SAN DIEGO – A new development targeted to house the region’s homeless could see an added funding boost with an application announced Thursday by city and county leaders.

The application would net at least $11.8 million for the PATH Villas El Cerrito development from the state’s Project Homekey program, if approved, Mayor Todd Gloria and Board of Supervisors Chair Nathan Fletcher said in a joint release. That’s about half of what’s needed for the effort slated to be built in three phases that ultimately will include a health clinic as well as supportive and affordable housing units.

In a statement, Gloria said the city and county collaboration is the latest to “meaningfully address homelessness” by building out permanent housing with needed services for its tenants.

“This is precisely what was envisioned by Governor Gavin Newsom and the state Legislature when they created Project Homekey, and I’m grateful for all the ways the state is supporting local efforts to get unhoused residents into homes of their own,” Gloria said.

The new housing units will be built in the El Cerrito area on the site of a parking lot at 5476 El Cajon Blvd. as part of a partnership between PATH Ventures, Bold Communities and Family Health Centers of San Diego.

Construction on the first phase is planned to begin in November and could be done by next summer. It includes building out five levels with 41 prefabricated housing units, including 17 one-bedroom apartments, 18 two-bedroom units, five studios and one manager’s unit.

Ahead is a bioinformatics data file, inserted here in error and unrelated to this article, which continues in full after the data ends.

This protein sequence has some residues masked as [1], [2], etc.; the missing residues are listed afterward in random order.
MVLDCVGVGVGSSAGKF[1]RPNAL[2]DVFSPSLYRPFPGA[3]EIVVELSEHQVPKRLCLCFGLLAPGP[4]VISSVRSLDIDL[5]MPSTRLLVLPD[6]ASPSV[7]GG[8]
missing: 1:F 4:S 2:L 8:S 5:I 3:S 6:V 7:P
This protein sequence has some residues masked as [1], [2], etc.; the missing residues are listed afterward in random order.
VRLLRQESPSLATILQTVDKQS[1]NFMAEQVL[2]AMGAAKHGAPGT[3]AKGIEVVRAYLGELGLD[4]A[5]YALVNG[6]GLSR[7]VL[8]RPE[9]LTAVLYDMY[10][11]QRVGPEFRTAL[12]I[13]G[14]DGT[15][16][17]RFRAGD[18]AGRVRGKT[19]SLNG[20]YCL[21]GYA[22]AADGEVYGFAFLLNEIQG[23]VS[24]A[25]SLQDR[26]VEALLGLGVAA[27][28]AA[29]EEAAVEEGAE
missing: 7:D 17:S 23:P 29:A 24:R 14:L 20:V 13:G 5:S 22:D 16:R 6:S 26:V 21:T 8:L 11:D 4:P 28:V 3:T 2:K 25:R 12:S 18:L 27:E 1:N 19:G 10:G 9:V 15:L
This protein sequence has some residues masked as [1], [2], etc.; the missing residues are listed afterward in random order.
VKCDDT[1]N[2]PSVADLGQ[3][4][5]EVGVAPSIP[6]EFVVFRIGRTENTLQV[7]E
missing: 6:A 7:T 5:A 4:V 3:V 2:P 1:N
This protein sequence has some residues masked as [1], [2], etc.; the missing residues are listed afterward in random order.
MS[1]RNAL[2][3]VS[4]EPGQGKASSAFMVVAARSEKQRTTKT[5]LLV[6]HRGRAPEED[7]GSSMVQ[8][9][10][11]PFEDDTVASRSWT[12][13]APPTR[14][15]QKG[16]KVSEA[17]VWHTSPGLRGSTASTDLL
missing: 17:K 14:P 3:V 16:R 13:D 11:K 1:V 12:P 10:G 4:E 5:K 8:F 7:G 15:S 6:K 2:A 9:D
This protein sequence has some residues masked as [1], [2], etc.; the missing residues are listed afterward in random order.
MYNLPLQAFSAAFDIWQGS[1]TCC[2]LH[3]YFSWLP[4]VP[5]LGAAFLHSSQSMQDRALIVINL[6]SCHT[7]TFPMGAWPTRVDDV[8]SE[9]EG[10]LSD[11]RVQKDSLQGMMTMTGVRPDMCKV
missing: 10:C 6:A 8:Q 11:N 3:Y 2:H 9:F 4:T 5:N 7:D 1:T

Included in the first phase from the city via the San Diego Housing Commission are 40 project-based housing vouchers officials say will offer “housing stability” for previously homeless San Diegans.

The second phase adds 140 affordable apartment homes and is expected to be finished by late 2024.

“Delivering viable opportunities for the unsheltered to leave the streets, get the rehabilitative services they need and put them on a trajectory to thrive is our goal for this new Project Homekey partnership,” Fletcher was quoted as saying.

The homelessness issue has long vexed state and local leaders, potentially worsening as rent and real estate prices in San Diego repeatedly soar to record highs.

It was singled out by Gloria in his second State of the City Address as his “highest priority” with the mayor calling for more shelter bed capacity and housing opportunities. He recently announced more than $60 million in the city’s proposed budget to battle homelessness, $14 million of which would address shelter capacity, services and outreach.

Under Project Homekey, California’s Department of Housing and Community Development pays out grant funding in what officials say is “an opportunity for state, regional, and local public entities to develop a broad range of housing types.” The current round of grant applications will be accepted until May 2, or whenever the state’s funding is exhausted, its website shows.

Next week, the county board will vote on $11 million in funds for the project and more than $2 million is expected to be paid out by the city through its share of California’s Permanent Local Housing Allocation program, the release shows.

The next step for the project comes Monday when the six-member SDHC Board of Commissioners will vote on the funding plan in a special meeting.